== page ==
Top Five Things To Tether To Other Things (in Just Cause 2)

19 Apr

The grapple hook in the original Just Cause was a toy, a pathetic piece of string with the reel mechanism from a fishing rod attached. It doesn’t even belong in the same sentence as the glorious wrist-mounted piece of sci-fi magic that you wield in the sequel. The new grapple can attach to anything but water and thin air, it practically teleports you from A to B (faster than most vehicles, in fact), and utilises it’s ‘infinite rope’ witchcraft to allow you to shoot out the other end of the tether, resulting in anything with mass (and not nailed down) likely to hurtle towards each other with a comedic elastic twang and no small degree of blunt force. It’s an immensely satisfying weapon, but be a little creative and it turns out to be quite the – well, toy.

5) A helicopter attached to a car

You can do this with anything – bikes, propaganda trailers, severed heads of statues – but for efficiency I went with the simple taxi. I think there people in it, as the wheels spun and the occupants accelerated pointlessly in an attempt to escape from being used as a mobile wrecking ball. The rope itself was impressively resilient, as even when using this poor car as a gigantic airborne mace to destroy a series of fuel silos, it held firm and taught. It only broke when I made an emergency landing and bailed out, only for an opportunistic policeman to steal the chopper. Denied the chance to shatter my spine with a flailing automobile, he blew me up with the mounted rocket pods instead.

4) Yourself, to anything tall

The engine that powers Just Cause 2 deserves to see the glint of at least seven industry awards. On the ground, an absurd amount of explosions, rattling submachine guns, roaring engines and badly voice-acted soldiers can appear on screen without choking the bright, silky smooth graphic output. Go higher and incredible draw distances make for sprawling cityscapes, icy mountain peaks and expansive orange vistas. This is the only game I can think of where, stood at the right spot, you can see the entire game world (which itself is awesomely massive) with one spin of the camera. So, find a nice high spot, admire the view for a bit, then freefall off.

3) Passers-by to a wind turbine

No screenshot because, frankly, achieving this is a bitch. Snaring the victim on the ground is easy enough, but hitting a rapidly spinning blade with the other end of the line is based more on luck than aim. That said, the result is hilarious. Smaller targets of your inefficient but sadistic wrath (such as people) will propel into the air like being swept away by Superman; only, unlike with Superman, they’ll probably end up in a crumpled heap on the ground seconds later. There’s no consistency with the strength of the wire – although it will gladly stick a saloon to an attack helicopter like glue, not even freeing the driver when his vehicle is repeatedly smashed into explosive containers, it simply gives up and snaps when trying to fling a civilian around a giant windmill. Luckily there’s still plenty of scope for ruining people’s days, and even bigger objects like vans will, when tied to the turbine, flip spectacularly backwards like Megatron punched it in a case of mistaken identity.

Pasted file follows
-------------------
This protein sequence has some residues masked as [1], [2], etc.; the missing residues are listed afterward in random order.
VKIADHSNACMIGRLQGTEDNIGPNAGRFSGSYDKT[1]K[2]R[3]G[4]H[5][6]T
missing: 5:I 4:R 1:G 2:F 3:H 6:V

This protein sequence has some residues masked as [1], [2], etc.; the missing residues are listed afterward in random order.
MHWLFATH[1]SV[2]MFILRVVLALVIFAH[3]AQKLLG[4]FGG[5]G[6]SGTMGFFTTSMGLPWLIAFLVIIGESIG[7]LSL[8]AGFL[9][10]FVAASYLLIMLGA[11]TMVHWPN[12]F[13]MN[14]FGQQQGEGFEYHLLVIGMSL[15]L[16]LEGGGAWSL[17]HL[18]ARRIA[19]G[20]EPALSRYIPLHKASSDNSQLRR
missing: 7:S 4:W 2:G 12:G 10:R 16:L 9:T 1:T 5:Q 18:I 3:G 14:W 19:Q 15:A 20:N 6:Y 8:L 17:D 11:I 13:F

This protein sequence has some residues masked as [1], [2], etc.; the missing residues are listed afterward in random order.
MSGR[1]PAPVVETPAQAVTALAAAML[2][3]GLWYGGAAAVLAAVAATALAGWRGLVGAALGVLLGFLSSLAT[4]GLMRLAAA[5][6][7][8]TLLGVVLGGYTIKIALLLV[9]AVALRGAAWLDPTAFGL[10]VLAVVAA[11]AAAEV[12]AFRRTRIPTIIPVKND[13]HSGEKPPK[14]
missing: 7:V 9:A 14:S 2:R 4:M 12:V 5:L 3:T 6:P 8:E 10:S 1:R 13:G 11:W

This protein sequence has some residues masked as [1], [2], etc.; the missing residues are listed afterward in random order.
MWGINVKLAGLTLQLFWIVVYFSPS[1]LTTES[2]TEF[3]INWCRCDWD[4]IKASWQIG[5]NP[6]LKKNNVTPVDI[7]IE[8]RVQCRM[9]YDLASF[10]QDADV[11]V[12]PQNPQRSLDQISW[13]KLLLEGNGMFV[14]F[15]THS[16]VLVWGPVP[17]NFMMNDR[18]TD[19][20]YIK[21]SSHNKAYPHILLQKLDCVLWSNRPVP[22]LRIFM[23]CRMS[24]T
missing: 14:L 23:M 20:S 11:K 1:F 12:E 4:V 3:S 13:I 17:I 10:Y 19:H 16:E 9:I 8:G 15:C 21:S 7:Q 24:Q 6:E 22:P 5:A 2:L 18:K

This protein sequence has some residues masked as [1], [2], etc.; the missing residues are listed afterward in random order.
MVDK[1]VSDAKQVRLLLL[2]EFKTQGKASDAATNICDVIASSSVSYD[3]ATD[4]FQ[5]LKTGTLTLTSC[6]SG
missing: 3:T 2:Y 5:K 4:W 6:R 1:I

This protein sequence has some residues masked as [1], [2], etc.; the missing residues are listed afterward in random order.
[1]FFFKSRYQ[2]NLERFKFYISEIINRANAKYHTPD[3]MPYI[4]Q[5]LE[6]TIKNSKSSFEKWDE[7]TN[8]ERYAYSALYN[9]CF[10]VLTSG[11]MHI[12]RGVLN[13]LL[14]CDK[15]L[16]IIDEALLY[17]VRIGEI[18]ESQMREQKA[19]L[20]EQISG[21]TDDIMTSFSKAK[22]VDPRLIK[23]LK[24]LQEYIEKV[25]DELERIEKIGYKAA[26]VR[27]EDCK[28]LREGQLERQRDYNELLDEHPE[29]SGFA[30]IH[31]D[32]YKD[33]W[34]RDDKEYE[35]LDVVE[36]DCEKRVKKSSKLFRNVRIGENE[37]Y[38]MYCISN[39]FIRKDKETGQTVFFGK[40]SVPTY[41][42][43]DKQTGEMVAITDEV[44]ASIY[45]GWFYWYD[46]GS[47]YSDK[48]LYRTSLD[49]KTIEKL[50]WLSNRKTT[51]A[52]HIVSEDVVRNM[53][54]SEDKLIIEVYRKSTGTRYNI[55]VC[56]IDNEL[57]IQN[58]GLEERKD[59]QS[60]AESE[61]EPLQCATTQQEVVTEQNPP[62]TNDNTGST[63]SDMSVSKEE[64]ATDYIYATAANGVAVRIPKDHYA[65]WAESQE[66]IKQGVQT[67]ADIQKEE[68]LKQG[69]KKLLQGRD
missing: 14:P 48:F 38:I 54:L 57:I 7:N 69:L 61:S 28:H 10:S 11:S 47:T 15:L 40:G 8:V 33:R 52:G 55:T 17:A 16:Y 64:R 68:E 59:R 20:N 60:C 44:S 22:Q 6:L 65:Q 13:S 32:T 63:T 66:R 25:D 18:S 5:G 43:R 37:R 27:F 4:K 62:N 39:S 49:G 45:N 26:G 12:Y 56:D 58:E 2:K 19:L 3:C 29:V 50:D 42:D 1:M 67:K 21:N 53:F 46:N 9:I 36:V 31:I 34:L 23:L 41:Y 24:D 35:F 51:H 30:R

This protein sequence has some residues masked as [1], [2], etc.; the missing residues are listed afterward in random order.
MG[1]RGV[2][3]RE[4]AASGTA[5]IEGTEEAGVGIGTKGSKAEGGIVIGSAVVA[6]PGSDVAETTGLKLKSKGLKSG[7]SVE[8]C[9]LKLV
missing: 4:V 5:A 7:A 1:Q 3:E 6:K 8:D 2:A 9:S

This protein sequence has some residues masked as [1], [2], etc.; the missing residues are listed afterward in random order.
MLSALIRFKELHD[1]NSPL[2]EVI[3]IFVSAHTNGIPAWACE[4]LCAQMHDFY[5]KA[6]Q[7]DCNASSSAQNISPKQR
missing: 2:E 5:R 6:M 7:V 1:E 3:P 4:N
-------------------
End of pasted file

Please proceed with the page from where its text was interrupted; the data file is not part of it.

2) Bar staff to the floating half-brothel half-Zeppelin where they work

The Mile High Club, as it’s suitably named, doesn’t take kindly to non-paying customers. Every barman packs a shotgun, and even some of the strippers carry assault rifles. In response to their poor service, I kidnapped one with my magic rope and stuck him on the outer hull of the aircraft, pointing and laughing until it snapped.

Did you know: it’s not accurate to call it the Mile High Club, as it is roughly only a kilometre above sea level. I know because this is how high I base-jumped from in order to follow the waiter and watch him plummet into the ocean.

1) A passenger jet to whatever car you’re driving

Despite not taking the weight of a barman later in the day, the grapple line really came through for me here. Airliners regularly take off from the International Airport, and even though I could hijack one easily I thought I’d hitch a ride instead. The sense of speed experienced as the plane takes off, dragging you behind in a meagre four-wheeler, is much greater than if you were flying the plane yourself. Unfortunately, the thrill of dangling quite literally by a thread from a 747 didn’t last long – that evil bastard Physics caused my car to swing violently shortly after take-off, and the slightest contact between me and the fuselage caused the entire thing to go up in flames. I parachuted to safety, mind. Not that it’s much consolation to the passengers.


One Response to “Top Five Things To Tether To Other Things (in Just Cause 2)”


  1. Steam has insane Christmas sale, somehow not bankrupt « The Talking Stove - December 20, 2010

    […] Of course, if you fancy a bit of go-anywhere open-worlding but Fallout is a bit too gloomy for you, JC2 is the bolded, brashest, and now most parsimonious alternative. Its pyromaniac credentials are all there – quadruple-barrelled rocket launchers, fighter jets, tanks – but it shines with a slickness that the original lacked. With the reusable parachute and simple genius of the new grappling hook (infinite wire, duel-end tethering, generous range), playing JC2 feels superbly kinetic. Steal a plane! Jump out! Freefall to the ground, opening your chute at the last second! Glide over to a parked motorbike! Tie an enemy to the back! Leap on and drive off! Ignore the screams! Doing all this – and more – feels much easier and intuitive than the ensuring destruction might suggest. In a market where most action games give you two assault rifles and a corridor to play with, Just Cause 2 demonstrates a refreshing reluctance to impose endless limits on the player. And did I mention you can do these? […]

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